The Remembrance Day holiday has always held significance for me. Not only because it happens to be my birthday ... but the significance it holds to honor those who served in the wars that have allowed us to live a life of freedom and peace.
This past weekend, my Middle Son suggested that we watch "Pacific" - a mini series about the war fought against Japan during the Second World War.
My knowledge of history is an embarrassment. I know only the most basic of facts. I remember more when it touches me in some way by way of a family member or friend who relays their personal experience. Most of my knowledge comes by way of a work of fiction, based on fact.
We started watching "Pacific" yesterday. Each episode is preceded by seeing and hearing the veterans of that war speaking of their personal experience. You then watch the actors portray one small facet of a monumental amount of history.
We took a break from the series and I turned on the History channel. They were airing the series "D Day to Victory" which depicted the war near Germany. Soldiers fighting a different enemy during the same time frame.
Each series retold our world's history from a personal and factual vantage point. I quite possibly retained more knowledge this past weekend, than I have all of the years prior.
Yet once again, it is the personal story that touches me the deepest. The uncle of a very good friend of mine died (just over) two months before the Victory in Europe. He wrote letters to his family throughout his year of basic training and over three months overseas. These letters are a cherished memory and a vital piece of their family's history.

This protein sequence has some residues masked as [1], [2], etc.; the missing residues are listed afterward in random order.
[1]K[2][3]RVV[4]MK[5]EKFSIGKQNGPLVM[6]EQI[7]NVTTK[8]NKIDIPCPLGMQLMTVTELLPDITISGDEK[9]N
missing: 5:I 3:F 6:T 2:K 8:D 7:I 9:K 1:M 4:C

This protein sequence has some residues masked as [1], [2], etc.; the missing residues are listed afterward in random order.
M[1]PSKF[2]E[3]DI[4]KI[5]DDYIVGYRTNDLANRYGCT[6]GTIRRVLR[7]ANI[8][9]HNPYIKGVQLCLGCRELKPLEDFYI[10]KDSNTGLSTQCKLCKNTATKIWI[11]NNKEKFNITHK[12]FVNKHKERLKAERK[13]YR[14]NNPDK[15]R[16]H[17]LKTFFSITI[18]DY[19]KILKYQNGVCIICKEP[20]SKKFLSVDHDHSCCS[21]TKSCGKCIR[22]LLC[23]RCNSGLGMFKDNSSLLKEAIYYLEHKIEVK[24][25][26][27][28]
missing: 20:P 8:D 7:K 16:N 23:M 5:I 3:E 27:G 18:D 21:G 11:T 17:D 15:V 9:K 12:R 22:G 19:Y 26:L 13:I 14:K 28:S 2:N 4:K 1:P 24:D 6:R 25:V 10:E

I had the privilege of helping my friend compile her family history and I still have a copy of the completed book. This weekend, I reread her uncle's chapter. The more I learn, the more I can appreciate his words and all that was written between the lines.
This weekend, I personally honored those who served for our country. I appreciated how close my dad came to being one of those who went overseas. He was still in basic training when the war in Europe was won. He volunteered for duty to serve in the war against Japan, in the Pacific. Thankfully, that war ended before Dad was asked to serve.
History. A small twist of fate that can make all the difference in the world to one family. It puts our small day-to-day crisises into perspective, when you look at the big picture.
We all continue to wage our own personal battles within our lives. Big or small, those battles change our world. One day at a time.
This weekend I appreciated how fortunate I am, to live in a world where my biggest worries are those that time, patience and financial security can remedy.
It has been a weekend of honoring those that have paved the way to the life which we take for granted today. It has been a weekend to remember.